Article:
The steel steamship Cotovia was launched from the West Hartlepool yard of the Irvine Shipbuilding and Drydock Co Ltd (Yard No 506) on 7th September 1911. She measured 370.0′ x 50.2′ x 24.9′ and her tonnage was 4020 gross tons, 2627 net tons. She was powered by a triple expansion steam engine by Richardson Westgarth and Co Ltd., Hartlepool delivering 375 net horse power. She was ordered by the Frumentum Steamship Co Ltd., London.
On 19th July 1917 the German mine laying U-boat UC-49 under the command of Kapitanlieutnant Karl Petri reached the Orkney area on her latest patrol. That day she laid eight mines in three separate areas between Deerness and Auskerry. This area was a key target area for the German Kreigsmarine mine laying efforts as it was the route into and out of the important British base at Kirkwall. Records show that the area was subject to no less than twenty barrages of mines containing over eighty individual mines in the months from February to September 1917 alone. After the mines were laid Petri continued his sortie westwards and was to sink three more vessels to the north west on that patrol – SS Otway off the But of Lewis, SS Blake 30 miles north of Cape Wrath and the barque Dea, west of Shetland, before returning to base in Germany.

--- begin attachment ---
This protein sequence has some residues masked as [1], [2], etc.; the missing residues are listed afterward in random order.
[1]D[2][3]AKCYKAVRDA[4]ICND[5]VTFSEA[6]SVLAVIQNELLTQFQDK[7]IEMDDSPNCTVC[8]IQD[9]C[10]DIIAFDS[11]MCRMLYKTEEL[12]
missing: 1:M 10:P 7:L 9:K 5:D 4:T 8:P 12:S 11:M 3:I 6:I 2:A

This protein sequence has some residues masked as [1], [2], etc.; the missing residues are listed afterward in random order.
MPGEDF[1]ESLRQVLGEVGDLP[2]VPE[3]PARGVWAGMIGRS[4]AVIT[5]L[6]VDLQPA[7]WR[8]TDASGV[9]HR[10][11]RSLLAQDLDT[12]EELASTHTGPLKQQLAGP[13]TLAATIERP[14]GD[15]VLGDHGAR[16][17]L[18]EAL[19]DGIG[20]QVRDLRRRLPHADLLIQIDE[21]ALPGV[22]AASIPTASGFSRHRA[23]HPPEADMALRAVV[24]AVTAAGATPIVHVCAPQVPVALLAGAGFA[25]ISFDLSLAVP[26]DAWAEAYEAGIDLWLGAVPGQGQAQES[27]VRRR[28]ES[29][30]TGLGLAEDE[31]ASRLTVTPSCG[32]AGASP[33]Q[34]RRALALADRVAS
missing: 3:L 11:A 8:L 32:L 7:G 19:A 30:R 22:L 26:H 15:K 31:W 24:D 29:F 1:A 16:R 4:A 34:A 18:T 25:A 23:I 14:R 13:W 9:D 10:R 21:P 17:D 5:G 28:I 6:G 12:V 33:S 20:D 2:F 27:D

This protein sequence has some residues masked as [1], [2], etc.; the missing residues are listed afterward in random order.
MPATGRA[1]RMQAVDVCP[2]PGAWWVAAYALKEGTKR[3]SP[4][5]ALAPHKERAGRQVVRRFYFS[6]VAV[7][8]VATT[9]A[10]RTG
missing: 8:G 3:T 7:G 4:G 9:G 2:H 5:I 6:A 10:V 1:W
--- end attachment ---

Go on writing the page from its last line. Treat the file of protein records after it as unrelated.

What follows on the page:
Meanwhile Cotovia had departed from Archangel with a cargo of flax bound for Dundee under the command of Captain C E Hawkins. On 22nd July 1917 she reached the outer Stronsay Firth, probably in the area to undergo an inspection by British authorities from the base in Kirkwall who regularly stopped and searched passing shipping in the area to check papers and cargo manifests for wartime contraband. She collided with one of the German mines laid only three days earlier. Thankfully the crew were able to successfully launch the ship’s boats and disemark safely before Cotovia sank.
The wreck of Cotovia lies in position 58° 58.165’N, 002° 38.197’W. The well broken wreck, which is roughly oriented 110/290 degress, lies in 40 metres with a lest depth clearance of 37 metres. Diver reports indicate that the wreckage is well flattened with the engines and boiler, the larger visible features. Much of the wreckage appears to be buried below the sandy seabed but there is till substantial wreckage visible spreading over an area more than 50 metres in length.
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